We might want to set our sysctl values in earlier boot to better defend the system against rootkits that run before systemd-sysctl is executed.
For example: rootkit executes before kptr_restrict is set → gets access to kernel symbols → can now use those for kernel exploits
Or, even worse: rootkit executes before kexec_load_disabled is set → replaces the running kernel with a malicious kernel
apparmor-profile-everything will prevent the attacker from changing the sysctls themselves so that’s not a problem. The problem is if the attacker manages to launch attacks before they are changed to our safer settings.
I don’t see how that would be possible. Would require installing a systemd unit file or initramfs hook which is already prevented by apparmor-profile-everything.
That sounds really inflexible. Maybe a better idea…
Can you submit a patch to kernel.org or linux-hardened which adds a kernel boot parameter ldsysctl “Lock Down Sysctl” (or better name) which makes sysctl read-only after having set those? I.e. a kernel boot parameter which enforces that sysctl can be initially set but the not changed again?
Since apparmor-profile-everything confines even systemd, our threat model would include preventing a compromised init from attacking the kernel.
Seems a challenge usability wise. Possible issues:
Hardcoded, hard to change sysctl settings, inflexible.
Unexpected by users that there are sysctl settings in initramfs.
Difficult to change sysctl settings in initramfs.
Different settings in initramfs sysctl vs rootfs sysctl creating
strange, hard to debug situations.
This could consist of various components.
sysctl-to-initrd (or so): An initramfs hook which copies /etc/sysctl and /etc/sysctl.d (/etc/sysctl(.d)) to initramfs. The
rootfs /etc/sysctl(.d) would be considered the prime source. initramfs /etc/sysctl(.d) would be cleanly created from /etc/sysctl(.d) at
a dpkg trigger that runs when dpkg modified any files in /etc/sysctl(.d) (activate-noawait update-initramfs) (See existing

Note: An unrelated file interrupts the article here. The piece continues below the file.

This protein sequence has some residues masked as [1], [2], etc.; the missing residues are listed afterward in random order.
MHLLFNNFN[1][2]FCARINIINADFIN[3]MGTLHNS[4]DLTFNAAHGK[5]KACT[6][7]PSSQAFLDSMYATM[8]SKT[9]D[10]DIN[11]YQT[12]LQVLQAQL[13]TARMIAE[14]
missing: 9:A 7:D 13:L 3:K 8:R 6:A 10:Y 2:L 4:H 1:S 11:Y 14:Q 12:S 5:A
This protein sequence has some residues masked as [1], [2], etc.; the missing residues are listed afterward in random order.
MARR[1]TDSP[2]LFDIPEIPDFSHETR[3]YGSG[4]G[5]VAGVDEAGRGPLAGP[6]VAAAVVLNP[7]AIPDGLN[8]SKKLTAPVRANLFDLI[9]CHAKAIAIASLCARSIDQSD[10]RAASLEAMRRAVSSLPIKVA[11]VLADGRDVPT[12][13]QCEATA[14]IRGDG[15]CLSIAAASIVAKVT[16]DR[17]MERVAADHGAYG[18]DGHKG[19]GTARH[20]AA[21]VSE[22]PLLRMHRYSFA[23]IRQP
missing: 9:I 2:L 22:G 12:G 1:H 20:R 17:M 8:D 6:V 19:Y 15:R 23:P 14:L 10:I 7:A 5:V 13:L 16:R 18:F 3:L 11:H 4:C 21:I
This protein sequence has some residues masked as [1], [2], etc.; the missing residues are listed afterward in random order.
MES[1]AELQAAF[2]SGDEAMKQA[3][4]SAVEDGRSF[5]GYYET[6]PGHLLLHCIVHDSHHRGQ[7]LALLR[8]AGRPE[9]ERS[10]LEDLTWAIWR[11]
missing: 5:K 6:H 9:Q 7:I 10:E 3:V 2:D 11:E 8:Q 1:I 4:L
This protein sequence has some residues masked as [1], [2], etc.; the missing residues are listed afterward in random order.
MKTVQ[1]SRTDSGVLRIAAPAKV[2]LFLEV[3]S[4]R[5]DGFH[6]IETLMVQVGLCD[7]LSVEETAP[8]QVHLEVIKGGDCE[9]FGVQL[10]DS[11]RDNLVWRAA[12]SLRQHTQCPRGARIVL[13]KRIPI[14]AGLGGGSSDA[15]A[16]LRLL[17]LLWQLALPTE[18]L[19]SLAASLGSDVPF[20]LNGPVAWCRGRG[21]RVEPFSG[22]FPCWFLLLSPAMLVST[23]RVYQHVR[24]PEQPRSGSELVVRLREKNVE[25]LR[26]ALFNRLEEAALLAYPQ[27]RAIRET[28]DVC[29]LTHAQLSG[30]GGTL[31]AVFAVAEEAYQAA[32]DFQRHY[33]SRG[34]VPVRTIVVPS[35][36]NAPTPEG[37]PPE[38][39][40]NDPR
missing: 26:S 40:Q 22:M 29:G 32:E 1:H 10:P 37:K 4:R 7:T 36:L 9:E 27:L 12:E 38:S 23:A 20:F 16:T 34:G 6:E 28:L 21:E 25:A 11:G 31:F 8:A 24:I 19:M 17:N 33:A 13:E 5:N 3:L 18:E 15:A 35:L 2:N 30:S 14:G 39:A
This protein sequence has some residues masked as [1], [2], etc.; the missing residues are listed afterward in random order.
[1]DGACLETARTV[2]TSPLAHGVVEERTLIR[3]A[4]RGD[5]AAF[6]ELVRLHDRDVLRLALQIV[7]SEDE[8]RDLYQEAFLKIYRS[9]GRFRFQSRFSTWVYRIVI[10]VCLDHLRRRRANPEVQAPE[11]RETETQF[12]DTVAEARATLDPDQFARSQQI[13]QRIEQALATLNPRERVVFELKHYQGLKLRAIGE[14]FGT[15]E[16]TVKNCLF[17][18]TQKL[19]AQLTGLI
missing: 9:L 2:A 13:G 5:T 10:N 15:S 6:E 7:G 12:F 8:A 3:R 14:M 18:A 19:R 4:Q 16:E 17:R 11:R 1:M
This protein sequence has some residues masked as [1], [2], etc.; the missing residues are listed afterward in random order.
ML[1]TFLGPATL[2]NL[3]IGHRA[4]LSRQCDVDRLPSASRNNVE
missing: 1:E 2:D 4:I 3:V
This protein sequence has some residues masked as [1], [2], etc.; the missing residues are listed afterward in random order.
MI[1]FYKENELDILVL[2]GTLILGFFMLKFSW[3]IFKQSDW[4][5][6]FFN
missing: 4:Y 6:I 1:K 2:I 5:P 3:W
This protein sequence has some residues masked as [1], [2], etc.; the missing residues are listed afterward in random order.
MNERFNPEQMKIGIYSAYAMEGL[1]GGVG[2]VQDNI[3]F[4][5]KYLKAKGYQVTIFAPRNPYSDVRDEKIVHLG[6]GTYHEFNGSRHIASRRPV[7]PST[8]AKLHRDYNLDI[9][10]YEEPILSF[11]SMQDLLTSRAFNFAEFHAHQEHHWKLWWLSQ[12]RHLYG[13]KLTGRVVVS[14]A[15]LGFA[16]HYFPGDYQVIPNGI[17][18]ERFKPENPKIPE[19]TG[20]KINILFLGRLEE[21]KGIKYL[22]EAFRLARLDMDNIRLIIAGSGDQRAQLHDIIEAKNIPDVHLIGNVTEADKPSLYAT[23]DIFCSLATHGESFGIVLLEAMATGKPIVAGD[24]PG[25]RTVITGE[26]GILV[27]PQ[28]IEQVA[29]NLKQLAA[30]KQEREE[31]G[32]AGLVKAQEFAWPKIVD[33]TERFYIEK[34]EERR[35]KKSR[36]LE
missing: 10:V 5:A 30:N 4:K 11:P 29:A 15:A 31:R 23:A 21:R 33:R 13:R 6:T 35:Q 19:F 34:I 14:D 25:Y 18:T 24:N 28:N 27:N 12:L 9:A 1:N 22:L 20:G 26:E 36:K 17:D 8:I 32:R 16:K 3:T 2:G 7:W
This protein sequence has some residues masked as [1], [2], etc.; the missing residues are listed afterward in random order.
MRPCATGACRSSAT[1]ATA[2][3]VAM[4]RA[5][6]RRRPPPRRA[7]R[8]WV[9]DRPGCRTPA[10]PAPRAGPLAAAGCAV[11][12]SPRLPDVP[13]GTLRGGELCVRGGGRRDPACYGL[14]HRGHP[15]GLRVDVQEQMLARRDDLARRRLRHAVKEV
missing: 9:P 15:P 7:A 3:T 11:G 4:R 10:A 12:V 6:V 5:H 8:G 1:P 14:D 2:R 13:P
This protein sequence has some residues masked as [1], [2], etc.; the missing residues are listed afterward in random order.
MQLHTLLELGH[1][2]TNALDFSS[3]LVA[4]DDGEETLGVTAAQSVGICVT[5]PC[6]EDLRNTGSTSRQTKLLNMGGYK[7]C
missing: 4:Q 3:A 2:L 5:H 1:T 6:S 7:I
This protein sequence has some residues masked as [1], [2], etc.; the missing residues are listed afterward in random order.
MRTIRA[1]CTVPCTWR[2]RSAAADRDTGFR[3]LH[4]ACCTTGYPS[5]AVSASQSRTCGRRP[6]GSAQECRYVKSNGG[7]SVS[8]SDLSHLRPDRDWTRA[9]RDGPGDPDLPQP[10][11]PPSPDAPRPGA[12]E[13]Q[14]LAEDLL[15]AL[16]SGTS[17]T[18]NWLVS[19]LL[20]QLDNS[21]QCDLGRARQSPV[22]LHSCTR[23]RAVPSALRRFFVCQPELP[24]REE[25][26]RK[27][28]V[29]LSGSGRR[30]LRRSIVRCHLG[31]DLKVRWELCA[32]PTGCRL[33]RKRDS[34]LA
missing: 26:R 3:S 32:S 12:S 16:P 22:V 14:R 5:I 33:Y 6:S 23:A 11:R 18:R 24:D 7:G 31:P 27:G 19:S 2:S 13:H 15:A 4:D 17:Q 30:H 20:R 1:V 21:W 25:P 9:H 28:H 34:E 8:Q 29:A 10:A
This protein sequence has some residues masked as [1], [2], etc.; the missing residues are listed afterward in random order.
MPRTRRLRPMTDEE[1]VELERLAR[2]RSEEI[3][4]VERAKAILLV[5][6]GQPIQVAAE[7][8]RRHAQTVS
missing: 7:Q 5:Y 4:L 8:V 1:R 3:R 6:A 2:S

Whonix source code for that.) (I can probably do that.)
a systemd unit file that runs on shutdown which re-runs update-initramfs -u. But only if needed to save re-creating initramfs
every time. Re-creating initramfs every time non-conditionally increases
the risk of unclean shutdown of breaking the system and increases
maybe better than a systemd unit file would be a inotifywait based
solution that monitors changes to /etc/sysctl(.d)? Less chance of
unclean shutdown and destroying initramfs. See whonix-firewall /usr/lib/whonix-firewall/firewall-restarter for example use of inotifywait. (I can probably do that.) (inotifywait must not
conflict with the dpkg trigger.)
Initially initramfs-tools based only. Keeping it generic enough so later
support for dracut can be added.
What do you think?
While we are at it, before creating more and more initramfs integration,
are there good reasons to port from initramfs-tools to dracut anyhow? It
would be better to do this sooner than later if there are good reasons
to avoid having to re-implement things later. See also:
I probably could, but sysctls are sprawled all over the kernel source and making all of them read-only would be hard to do and maintaining it would also be hard.